Riders' receptions to the above statement and message were overwhelmingly positive. Riders seemed to really grasp the idea that riding over the Coronado Bridge is a bad idea and that concepts such as positivity, communication, and courteousness are necessary for a healthy monthly bike ride.

No known headcount was conducted last Friday. However, the size of the Mass seemed comparable to the month of July, where nearly 1,300 people exiting Laurel were counted.

Last Friday's ride exited Laurel, as per usual, and made a right on 5th, a right on University, and a right on Park where the group proceeded to head down the hill into Downtown. The group then exited downtown, rode down Harbor near the airport, through Point Loma and arrived in OB. Some riders then cruised into Mission Valley and ventured directly up the monstrous street known as Texas St. From there, riders continued to ride around the North Park area, eventually trickling back to the starting point--the main Fountain at Balboa Park.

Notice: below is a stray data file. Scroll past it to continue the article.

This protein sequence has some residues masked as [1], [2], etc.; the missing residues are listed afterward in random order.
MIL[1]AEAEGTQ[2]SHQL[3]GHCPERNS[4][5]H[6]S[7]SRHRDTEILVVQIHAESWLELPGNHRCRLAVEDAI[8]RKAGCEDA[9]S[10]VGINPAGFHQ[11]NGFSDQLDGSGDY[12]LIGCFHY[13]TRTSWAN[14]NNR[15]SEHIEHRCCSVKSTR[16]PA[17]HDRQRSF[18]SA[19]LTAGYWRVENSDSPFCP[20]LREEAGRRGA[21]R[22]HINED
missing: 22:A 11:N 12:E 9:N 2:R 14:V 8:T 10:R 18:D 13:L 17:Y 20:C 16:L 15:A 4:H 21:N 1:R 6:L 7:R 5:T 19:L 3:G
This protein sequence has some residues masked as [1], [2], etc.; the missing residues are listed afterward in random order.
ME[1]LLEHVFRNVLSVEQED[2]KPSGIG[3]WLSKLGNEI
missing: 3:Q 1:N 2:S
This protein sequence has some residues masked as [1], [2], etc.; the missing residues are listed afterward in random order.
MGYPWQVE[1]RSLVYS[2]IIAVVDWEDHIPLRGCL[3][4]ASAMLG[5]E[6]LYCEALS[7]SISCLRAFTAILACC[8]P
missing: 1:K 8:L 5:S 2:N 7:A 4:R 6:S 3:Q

For discussion-participants, friends, and conscientious cyclists who helped pass out fliers and get the word out, the most important thing about September 25th's CM route, was that it did not go over the Coronado Bridge.

Hopefully, the ideas discussed in the statement titled 'Suggestions, constructive ideas, and solutions from veteran and conscientious CM riders' will stick with riders each month.

A somewhat related point about last Friday's ride is that Josh Board, the local writer on the San Diego Reader's payroll, who recently attacked a CM rider, premeditated further attacks in the form of vehicular assault, and incited violence against random cyclists, was no where to be found. The San Diego County Bicycle Coalition is currently in communication with editors at the Reader to have Josh Board reprimanded for his pro-violent behavior.

Overall, the September SDCM ride was a success. Keep it posi!

Friday, September 25, 2009

Friday nite after CM: One-year Anniversary of Footdown